I will now assume the false and satirical modesty of pacifist H.G. Wells, OUR FOUNDER in military gaming, in his book Little Wars, where one can see pictures of him in his straw Edwardian boater lying amidst the formations of his toy army. You may think that such a wargame would make one into a militarist, but the opposite is true. If one becomes familiar with the hardships and craziness of a military conflict, one can only want to avoid that kind of thing in real life! Why, just put your name on the bottom of any figure at random, and note that at the end you are probably--dead).

I will therefore say that if the following commentary showcases my genius as a mock Great Man of History, it is only coincidence, and reported in a totally neutral and professional voice! My Chief of Staff (organizational general top aide) was an army officer in real life and expert in the period. This was a mock historical pairing one often sees in actual military history--a popular and inspirational general backed up by a Chief with the needed technical expertise, such as for example, the Germans Hindenburg and Ludendorff in World War I. At any rate, in the online months before the actual event, we had planned to put most of our Russian army in the south and center, with only a covering force in the north. This took some daring, as the main road to Moscow behind us was in the north sector! This was why Napoleon had actually ignored Davout's suggestion--the roads in the South lead only to a thick block of even more units in the Russian Center!

To make a long story short, in the event the French did indeed go for Davout's Plan, and messed us up tactically in the South, due to their superior concentration there. In the North we had by strange happenstance a Turkish player visiting who spoke only rudimentary English, but was an expert in the historical light horse tactics which had been a hallmark of his country's own history. We gave him our Cossacks and other light cavalry, and he played havoc with the advancing French there for quite a while! This was definitely a case of the Right Man being in the Right Place at the Right Time. Meanwhile in the South, Cousin Jim and his peasant militia and other troops held his woods area so doggedly that he was later to be elected Most Valuable Russian Player. He was the only Russian whose troops were able to hold some of the positions where he had started the game right to the end. Not a step back! They shall not pass! Cue the 1812 Overture for Jim! He even got his picture in the local Virginia newspaper.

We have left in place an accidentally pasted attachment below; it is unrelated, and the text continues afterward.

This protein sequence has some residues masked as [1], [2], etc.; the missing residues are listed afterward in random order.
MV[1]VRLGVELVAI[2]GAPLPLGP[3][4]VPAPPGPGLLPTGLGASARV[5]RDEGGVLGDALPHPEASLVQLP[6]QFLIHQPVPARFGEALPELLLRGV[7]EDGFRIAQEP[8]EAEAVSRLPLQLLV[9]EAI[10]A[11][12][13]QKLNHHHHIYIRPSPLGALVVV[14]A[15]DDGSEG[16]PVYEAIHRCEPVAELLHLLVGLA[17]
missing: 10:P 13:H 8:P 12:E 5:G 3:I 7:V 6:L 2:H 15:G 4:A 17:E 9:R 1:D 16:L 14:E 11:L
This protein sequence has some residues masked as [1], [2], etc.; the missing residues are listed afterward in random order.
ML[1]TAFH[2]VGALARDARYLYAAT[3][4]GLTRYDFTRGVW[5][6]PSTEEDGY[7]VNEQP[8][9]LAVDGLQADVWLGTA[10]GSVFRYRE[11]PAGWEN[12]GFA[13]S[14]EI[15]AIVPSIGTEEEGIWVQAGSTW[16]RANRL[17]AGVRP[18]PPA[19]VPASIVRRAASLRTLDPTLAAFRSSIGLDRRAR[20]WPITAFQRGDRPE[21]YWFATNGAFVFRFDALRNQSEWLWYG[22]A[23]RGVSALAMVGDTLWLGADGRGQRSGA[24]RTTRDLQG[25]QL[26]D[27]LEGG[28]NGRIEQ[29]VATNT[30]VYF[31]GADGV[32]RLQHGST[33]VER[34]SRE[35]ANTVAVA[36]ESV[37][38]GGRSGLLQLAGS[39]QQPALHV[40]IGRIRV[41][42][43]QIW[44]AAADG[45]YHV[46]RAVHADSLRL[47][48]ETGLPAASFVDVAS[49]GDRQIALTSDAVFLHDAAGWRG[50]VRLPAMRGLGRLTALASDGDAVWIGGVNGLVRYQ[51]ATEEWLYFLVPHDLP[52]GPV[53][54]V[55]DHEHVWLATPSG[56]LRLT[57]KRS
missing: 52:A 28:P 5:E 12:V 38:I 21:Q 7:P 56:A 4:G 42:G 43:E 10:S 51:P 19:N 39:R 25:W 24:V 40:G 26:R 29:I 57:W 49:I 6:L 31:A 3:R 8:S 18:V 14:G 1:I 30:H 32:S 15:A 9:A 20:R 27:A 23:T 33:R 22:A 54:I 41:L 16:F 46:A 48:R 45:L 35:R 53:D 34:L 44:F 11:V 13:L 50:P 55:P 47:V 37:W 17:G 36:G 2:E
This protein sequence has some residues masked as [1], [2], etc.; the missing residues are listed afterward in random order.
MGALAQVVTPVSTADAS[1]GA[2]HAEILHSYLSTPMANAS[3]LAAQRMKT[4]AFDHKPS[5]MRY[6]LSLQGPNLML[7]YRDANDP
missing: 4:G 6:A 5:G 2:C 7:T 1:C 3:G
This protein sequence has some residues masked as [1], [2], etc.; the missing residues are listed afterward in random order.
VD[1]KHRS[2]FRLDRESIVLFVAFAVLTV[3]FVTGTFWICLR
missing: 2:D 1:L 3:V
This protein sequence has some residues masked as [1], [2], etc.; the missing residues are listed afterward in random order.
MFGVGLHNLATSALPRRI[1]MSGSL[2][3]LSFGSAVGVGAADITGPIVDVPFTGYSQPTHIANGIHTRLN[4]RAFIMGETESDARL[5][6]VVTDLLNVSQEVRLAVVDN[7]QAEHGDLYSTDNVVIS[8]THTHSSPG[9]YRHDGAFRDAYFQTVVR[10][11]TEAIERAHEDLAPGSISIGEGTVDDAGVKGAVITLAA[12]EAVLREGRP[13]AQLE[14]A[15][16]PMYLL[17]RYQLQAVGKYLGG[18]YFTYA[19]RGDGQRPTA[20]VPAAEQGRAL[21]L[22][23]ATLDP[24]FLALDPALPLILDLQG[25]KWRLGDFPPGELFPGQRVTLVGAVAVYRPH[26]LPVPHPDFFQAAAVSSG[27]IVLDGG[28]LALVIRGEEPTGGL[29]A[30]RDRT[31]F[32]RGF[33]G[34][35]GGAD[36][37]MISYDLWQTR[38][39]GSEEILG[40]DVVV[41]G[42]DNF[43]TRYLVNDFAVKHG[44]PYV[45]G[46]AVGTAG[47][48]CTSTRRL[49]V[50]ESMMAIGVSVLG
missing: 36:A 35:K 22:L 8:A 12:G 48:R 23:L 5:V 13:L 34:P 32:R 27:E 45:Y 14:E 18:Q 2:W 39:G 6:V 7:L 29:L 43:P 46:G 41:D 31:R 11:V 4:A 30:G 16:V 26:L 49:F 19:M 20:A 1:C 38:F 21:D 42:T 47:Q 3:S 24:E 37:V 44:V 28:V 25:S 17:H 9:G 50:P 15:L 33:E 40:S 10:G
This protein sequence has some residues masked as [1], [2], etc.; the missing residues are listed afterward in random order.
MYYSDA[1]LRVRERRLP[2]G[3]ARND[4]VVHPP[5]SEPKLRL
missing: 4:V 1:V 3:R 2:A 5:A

So although we took some lickings in the South, their concentration there, combined with a pressured but competent play on our part, meant that the French were eventually halted before they could destroy our army. Like George Washington in the American Revolution, just keeping our army in being so that the fight would continue meant eventual victory for us when combined with 'General Winter' later in the year, as it had in real life.

When toward the end, the gaming pal playing Napoleon invited up to his hotel room for a cognac and a very ahistorical commander's conversation, we agreed that we were having a fun time and that things had gone pretty well. If you serve on jury duty, you may see, after the case is over, the judge and attorneys making farewell remarks and patting themselves on the back for a long job well done. At the farewell JodieCon Borodino dinner, the battle was judged a historical result, in that the French had won many tactical victories, but our army was still intact and blocking the road to Moscow, so we had won strategically.

That was good enough for me. Prizes were given out and final comments made. I was called upon for brief remarks. Death to the Corsican Monster! Triumph for Holy Mother Rossiya! Both sides felt they had won, which would mean good feeling on everyone's parts, and arguing rights that would continue into the future for all participants!

And I travelled home to shave.
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kolakoski's Avatar

Extremely Belated Congratulations on Your Triumph!

Well met!

As I sit here listening to a Billy Taylor memorial broadcast, here's hoping that all our Triumphs aren't in the past. Congratulations again!
Posted January 2nd, 2011 at 07:18 PM by kolakoski kolakoski is offline